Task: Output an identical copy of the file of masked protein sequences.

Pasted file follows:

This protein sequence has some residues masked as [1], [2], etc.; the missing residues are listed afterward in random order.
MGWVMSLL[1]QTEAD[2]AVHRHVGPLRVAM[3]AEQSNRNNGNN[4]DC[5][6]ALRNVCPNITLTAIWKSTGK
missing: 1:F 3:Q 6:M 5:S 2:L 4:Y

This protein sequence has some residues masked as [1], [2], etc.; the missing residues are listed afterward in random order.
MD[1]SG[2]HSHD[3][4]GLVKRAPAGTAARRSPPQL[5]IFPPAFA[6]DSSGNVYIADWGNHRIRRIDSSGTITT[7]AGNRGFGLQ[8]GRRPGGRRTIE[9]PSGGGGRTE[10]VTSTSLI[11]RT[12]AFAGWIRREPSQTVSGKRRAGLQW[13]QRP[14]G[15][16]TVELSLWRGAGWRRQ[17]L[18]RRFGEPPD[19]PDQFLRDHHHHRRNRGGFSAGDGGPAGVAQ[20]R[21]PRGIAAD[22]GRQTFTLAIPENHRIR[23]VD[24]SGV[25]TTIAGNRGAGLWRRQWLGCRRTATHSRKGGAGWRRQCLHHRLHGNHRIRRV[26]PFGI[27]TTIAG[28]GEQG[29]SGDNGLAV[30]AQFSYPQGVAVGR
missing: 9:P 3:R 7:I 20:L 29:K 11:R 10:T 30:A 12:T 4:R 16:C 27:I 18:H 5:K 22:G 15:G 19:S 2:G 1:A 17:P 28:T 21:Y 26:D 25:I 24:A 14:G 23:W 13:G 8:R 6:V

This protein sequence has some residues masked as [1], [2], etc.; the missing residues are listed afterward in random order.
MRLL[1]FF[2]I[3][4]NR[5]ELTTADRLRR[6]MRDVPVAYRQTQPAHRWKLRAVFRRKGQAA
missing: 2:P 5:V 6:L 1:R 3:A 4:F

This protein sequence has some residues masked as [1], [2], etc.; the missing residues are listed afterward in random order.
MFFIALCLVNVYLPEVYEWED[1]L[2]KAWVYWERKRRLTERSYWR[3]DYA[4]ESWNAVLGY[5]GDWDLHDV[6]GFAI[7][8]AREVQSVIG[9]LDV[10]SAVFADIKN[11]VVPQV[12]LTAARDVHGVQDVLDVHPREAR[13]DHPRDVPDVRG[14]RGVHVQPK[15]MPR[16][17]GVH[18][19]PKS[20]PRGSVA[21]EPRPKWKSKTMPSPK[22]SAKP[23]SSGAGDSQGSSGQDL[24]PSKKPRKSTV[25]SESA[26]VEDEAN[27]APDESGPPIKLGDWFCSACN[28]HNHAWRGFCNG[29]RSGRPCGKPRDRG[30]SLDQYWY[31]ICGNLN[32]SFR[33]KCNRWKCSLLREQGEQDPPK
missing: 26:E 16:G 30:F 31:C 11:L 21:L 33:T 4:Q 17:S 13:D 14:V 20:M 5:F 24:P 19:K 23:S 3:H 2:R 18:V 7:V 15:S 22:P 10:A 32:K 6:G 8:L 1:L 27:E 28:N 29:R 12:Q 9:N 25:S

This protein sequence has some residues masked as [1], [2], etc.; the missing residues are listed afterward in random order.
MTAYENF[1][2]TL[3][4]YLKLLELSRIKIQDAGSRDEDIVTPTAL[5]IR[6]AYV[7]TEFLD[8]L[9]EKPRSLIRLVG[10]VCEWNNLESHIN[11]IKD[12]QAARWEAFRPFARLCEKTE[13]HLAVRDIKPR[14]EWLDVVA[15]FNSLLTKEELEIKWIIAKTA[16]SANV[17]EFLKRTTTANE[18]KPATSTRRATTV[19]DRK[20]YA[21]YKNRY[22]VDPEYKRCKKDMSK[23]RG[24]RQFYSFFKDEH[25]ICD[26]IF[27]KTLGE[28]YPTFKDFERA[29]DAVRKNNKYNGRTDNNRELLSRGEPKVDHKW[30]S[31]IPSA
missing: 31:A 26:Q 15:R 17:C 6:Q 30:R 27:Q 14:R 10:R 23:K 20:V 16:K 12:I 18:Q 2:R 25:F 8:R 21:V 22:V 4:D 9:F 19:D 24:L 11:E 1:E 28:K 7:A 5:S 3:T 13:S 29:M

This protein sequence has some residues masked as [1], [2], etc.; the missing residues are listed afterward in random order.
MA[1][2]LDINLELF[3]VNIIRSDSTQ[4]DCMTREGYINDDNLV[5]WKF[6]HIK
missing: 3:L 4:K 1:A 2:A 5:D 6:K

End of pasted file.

This protein sequence has some residues masked as [1], [2], etc.; the missing residues are listed afterward in random order.
MGWVMSLL[1]QTEAD[2]AVHRHVGPLRVAM[3]AEQSNRNNGNN[4]DC[5][6]ALRNVCPNITLTAIWKSTGK
missing: 1:F 3:Q 6:M 5:S 2:L 4:Y

This protein sequence has some residues masked as [1], [2], etc.; the missing residues are listed afterward in random order.
MD[1]SG[2]HSHD[3][4]GLVKRAPAGTAARRSPPQL[5]IFPPAFA[6]DSSGNVYIADWGNHRIRRIDSSGTITT[7]AGNRGFGLQ[8]GRRPGGRRTIE[9]PSGGGGRTE[10]VTSTSLI[11]RT[12]AFAGWIRREPSQTVSGKRRAGLQW[13]QRP[14]G[15][16]TVELSLWRGAGWRRQ[17]L[18]RRFGEPPD[19]PDQFLRDHHHHRRNRGGFSAGDGGPAGVAQ[20]R[21]PRGIAAD[22]GRQTFTLAIPENHRIR[23]VD[24]SGV[25]TTIAGNRGAGLWRRQWLGCRRTATHSRKGGAGWRRQCLHHRLHGNHRIRRV[26]PFGI[27]TTIAG[28]GEQG[29]SGDNGLAV[30]AQFSYPQGVAVGR
missing: 9:P 3:R 7:I 20:L 29:K 11:R 10:T 30:A 12:T 4:R 16:C 27:I 18:H 5:K 22:G 15:G 19:S 2:G 1:A 17:P 28:T 21:Y 26:D 25:I 24:A 14:G 23:W 13:G 8:R 6:V

This protein sequence has some residues masked as [1], [2], etc.; the missing residues are listed afterward in random order.
MRLL[1]FF[2]I[3][4]NR[5]ELTTADRLRR[6]MRDVPVAYRQTQPAHRWKLRAVFRRKGQAA
missing: 2:P 5:V 6:L 1:R 3:A 4:F

This protein sequence has some residues masked as [1], [2], etc.; the missing residues are listed afterward in random order.
MFFIALCLVNVYLPEVYEWED[1]L[2]KAWVYWERKRRLTERSYWR[3]DYA[4]ESWNAVLGY[5]GDWDLHDV[6]GFAI[7][8]AREVQSVIG[9]LDV[10]SAVFADIKN[11]VVPQV[12]LTAARDVHGVQDVLDVHPREAR[13]DHPRDVPDVRG[14]RGVHVQPK[15]MPR[16][17]GVH[18][19]PKS[20]PRGSVA[21]EPRPKWKSKTMPSPK[22]SAKP[23]SSGAGDSQGSSGQDL[24]PSKKPRKSTV[25]SESA[26]VEDEAN[27]APDESGPPIKLGDWFCSACN[28]HNHAWRGFCNG[29]RSGRPCGKPRDRG[30]SLDQYWY[31]ICGNLN[32]SFR[33]KCNRWKCSLLREQGEQDPPK
missing: 26:E 16:G 30:F 31:C 11:L 21:L 33:T 4:Q 17:S 13:D 14:V 20:M 5:F 24:P 19:K 23:S 3:H 2:R 18:V 7:V 15:S 22:P 10:A 32:K 6:G 8:L 1:L 27:E 28:N 29:R 12:Q 9:N 25:S

This protein sequence has some residues masked as [1], [2], etc.; the missing residues are listed afterward in random order.
MTAYENF[1][2]TL[3][4]YLKLLELSRIKIQDAGSRDEDIVTPTAL[5]IR[6]AYV[7]TEFLD[8]L[9]EKPRSLIRLVG[10]VCEWNNLESHIN[11]IKD[12]QAARWEAFRPFARLCEKTE[13]HLAVRDIKPR[14]EWLDVVA[15]FNSLLTKEELEIKWIIAKTA[16]SANV[17]EFLKRTTTANE[18]KPATSTRRATTV[19]DRK[20]YA[21]YKNRY[22]VDPEYKRCKKDMSK[23]RG[24]RQFYSFFKDEH[25]ICD[26]IF[27]KTLGE[28]YPTFKDFERA[29]DAVRKNNKYNGRTDNNRELLSRGEPKVDHKW[30]S[31]IPSA
missing: 31:A 26:Q 15:R 17:C 6:Q 30:R 27:Q 14:R 10:R 23:K 20:V 16:K 12:I 18:Q 2:R 25:F 8:R 21:V 22:V 4:D 9:F 19:D 24:L 11:E 1:E 28:K 7:A 5:S 3:T 13:S 29:M

This protein sequence has some residues masked as [1], [2], etc.; the missing residues are listed afterward in random order.
MA[1][2]LDINLELF[3]VNIIRSDSTQ[4]DCMTREGYINDDNLV[5]WKF[6]HIK
missing: 3:L 4:K 1:A 2:A 5:D 6:K